In the latest friction to the U.S.-Russia "reset" in relations, the Foreign Ministry on Monday criticized a U.S. Senate resolution calling for Moscow to withdraw troops from Georgia's breakaway regions, saying it fueled a "revanchist mood" in Tbilisi.
The resolution reiterates Washington's long-standing call for Moscow to comply with the terms of a cease-fire ending its five-day war with Georgia in 2008 and withdraw troops from the breakaway regions of South Ossetia and Abkhazia.
Russia, which recognized the two Georgian territories as independent following the conflict, maintains its right to base soldiers there.
"The new resolution on Georgia adopted by the U.S. Senate on July 29 sounds like a broken record. … The latest resolution is no more than a PR exercise, undertaken in order to 'publicize' the 'Georgian story,'" the Foreign Ministry said in a statement on its web site.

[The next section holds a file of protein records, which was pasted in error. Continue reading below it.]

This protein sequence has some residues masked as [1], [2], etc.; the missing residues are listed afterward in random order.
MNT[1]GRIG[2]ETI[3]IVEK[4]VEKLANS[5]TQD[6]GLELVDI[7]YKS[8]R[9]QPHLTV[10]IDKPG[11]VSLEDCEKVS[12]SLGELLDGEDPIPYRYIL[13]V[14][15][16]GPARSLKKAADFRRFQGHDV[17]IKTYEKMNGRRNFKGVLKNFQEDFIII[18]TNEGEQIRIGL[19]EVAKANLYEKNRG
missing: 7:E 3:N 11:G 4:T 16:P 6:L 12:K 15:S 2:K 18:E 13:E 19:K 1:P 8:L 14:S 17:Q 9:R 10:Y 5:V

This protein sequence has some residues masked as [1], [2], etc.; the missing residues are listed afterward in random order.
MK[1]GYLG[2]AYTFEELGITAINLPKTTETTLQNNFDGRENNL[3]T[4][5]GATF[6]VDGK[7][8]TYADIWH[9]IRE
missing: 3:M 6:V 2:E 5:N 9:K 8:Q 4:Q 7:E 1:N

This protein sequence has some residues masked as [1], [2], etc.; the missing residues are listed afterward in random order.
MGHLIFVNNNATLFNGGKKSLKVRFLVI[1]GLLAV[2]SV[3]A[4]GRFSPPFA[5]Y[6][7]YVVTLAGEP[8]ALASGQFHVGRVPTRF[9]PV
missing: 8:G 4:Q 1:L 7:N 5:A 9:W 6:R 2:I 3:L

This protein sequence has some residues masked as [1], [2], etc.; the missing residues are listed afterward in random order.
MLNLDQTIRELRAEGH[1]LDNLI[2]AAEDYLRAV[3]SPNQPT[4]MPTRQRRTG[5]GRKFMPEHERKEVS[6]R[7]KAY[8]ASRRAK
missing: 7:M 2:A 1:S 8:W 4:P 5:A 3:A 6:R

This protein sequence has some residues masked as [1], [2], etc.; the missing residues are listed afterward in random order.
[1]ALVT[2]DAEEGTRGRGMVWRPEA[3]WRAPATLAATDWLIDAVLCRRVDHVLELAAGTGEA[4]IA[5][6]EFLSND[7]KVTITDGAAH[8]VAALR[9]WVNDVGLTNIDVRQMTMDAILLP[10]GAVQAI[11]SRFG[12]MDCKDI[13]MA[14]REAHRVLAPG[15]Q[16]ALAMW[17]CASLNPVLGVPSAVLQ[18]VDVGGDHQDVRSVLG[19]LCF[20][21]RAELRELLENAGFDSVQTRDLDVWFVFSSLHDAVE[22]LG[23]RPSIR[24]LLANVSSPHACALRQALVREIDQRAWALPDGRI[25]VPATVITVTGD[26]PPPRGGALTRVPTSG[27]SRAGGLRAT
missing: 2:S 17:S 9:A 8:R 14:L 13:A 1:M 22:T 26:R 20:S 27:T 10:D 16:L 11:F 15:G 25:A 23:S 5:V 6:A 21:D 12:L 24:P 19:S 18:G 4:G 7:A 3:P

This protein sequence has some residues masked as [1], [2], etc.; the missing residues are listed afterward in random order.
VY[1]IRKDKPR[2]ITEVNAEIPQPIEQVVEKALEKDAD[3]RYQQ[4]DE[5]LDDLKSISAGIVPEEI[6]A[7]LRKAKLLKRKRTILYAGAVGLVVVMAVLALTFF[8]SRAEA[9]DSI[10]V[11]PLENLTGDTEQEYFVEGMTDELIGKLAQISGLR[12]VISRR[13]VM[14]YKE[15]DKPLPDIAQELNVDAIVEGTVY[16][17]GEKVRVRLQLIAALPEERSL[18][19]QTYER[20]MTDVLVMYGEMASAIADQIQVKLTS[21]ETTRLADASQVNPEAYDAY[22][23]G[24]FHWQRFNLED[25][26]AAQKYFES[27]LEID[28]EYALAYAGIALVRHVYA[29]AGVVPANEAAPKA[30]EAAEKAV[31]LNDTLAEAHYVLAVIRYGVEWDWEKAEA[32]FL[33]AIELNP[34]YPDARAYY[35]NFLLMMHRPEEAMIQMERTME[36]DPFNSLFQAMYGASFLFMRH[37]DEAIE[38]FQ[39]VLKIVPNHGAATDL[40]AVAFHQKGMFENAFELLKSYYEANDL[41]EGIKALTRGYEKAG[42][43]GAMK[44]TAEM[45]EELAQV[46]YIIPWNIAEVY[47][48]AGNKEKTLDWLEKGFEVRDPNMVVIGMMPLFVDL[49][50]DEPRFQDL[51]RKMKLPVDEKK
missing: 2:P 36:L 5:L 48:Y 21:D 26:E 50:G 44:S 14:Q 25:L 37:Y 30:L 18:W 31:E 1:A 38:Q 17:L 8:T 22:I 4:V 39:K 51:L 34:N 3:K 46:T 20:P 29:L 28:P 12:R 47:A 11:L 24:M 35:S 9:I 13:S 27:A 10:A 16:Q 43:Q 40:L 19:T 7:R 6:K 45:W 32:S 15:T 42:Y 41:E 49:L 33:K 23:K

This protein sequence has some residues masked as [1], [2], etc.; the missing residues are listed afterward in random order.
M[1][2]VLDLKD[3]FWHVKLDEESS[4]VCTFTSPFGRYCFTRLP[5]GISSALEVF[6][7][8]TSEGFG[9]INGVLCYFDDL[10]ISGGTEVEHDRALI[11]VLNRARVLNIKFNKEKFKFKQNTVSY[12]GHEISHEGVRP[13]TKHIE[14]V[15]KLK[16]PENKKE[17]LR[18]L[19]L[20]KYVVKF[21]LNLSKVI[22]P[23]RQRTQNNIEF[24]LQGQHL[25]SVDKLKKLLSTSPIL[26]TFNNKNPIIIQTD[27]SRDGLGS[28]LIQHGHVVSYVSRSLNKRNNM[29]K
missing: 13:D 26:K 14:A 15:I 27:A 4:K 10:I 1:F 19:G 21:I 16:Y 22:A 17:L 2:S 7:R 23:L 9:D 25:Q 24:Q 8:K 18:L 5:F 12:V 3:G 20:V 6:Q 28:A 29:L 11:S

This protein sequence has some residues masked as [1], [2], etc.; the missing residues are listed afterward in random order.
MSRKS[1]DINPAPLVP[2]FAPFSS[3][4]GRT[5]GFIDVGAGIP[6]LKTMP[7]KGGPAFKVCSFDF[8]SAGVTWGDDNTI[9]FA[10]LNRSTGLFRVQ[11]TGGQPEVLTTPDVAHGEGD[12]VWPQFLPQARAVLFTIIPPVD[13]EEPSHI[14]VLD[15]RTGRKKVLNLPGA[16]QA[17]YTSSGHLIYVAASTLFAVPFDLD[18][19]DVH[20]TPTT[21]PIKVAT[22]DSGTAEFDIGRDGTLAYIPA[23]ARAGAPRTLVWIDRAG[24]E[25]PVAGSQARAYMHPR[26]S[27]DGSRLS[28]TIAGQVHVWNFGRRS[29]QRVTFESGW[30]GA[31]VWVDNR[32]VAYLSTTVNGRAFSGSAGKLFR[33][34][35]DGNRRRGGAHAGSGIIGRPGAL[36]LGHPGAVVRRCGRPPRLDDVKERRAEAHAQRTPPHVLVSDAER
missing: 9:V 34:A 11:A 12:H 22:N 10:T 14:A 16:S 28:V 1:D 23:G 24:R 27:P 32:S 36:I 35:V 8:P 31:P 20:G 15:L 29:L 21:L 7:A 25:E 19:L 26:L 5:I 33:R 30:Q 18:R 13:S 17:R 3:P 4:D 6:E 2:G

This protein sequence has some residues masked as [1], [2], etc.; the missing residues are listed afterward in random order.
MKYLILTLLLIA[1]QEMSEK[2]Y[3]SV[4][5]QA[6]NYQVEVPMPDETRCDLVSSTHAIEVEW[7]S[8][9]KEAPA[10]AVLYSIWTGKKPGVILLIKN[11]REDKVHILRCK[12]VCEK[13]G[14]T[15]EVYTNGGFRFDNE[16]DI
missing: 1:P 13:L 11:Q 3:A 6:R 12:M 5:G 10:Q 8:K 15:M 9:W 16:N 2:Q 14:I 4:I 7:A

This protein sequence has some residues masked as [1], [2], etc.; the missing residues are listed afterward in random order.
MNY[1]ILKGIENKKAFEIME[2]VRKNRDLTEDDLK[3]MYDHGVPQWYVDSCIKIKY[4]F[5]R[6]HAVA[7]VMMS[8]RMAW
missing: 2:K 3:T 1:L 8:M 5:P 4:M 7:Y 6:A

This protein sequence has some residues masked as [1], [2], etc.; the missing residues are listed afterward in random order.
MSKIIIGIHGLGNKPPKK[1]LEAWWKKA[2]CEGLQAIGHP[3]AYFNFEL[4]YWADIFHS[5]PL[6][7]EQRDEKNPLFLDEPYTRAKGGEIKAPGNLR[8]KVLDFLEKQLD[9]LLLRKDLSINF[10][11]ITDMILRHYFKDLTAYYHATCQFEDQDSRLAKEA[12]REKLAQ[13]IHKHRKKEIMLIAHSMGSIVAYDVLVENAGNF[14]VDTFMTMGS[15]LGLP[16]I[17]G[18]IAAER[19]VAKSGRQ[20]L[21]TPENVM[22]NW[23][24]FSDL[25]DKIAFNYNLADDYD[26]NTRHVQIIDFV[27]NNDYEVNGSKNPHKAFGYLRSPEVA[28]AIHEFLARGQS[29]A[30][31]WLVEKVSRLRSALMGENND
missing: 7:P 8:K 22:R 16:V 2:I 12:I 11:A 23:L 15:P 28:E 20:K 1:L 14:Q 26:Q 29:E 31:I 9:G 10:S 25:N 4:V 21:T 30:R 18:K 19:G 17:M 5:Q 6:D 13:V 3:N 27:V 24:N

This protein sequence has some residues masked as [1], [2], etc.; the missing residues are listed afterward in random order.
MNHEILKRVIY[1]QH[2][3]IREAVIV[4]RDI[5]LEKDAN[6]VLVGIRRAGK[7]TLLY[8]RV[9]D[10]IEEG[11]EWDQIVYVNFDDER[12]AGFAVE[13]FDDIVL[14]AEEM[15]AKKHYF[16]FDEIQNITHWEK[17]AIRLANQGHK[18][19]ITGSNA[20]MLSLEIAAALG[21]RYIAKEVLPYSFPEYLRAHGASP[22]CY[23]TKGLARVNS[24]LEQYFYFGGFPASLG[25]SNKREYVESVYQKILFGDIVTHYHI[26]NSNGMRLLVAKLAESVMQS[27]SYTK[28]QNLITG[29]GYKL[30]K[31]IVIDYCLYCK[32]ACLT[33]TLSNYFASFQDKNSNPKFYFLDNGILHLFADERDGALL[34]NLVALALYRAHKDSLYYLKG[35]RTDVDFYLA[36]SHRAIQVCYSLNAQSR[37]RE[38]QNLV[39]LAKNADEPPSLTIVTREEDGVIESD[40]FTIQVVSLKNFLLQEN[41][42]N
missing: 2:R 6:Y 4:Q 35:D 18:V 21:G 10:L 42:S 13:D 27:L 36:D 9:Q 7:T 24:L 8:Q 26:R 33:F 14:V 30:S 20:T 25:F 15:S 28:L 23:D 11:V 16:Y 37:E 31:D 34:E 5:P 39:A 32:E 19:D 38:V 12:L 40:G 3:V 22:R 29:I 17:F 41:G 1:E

"However, such statements are not without harm. They fuel the revanchist mood in politics in Tbilisi, justify and promote Georgia's unwillingness to cooperate."
The renewed friction comes days after the Kremlin criticized a U.S. State Department decision to slap travel restrictions on a group of Russian officials implicated in the jail death of Hermitage lawyer Sergei Magnitsky. The U.S. measure was an attempt to convince U.S. lawmakers to abandon harsher legislation under consideration that aimed to punish Russian officials implicated in several unsolved killings.
But President Dmitry Medvedev ordered the Foreign Ministry to draft a similar blacklist against U.S. citizens.
Also last week, The Washington Times and The New York Times newspapers reported that a classified CIA report has linked Russian intelligence services to a small bomb blast near the U.S. Embassy in Tbilisi last September.
Despite the tensions, analysts say it is too early to write off the reset, which U.S. President Barack Obama considers a hallmark of his time in office.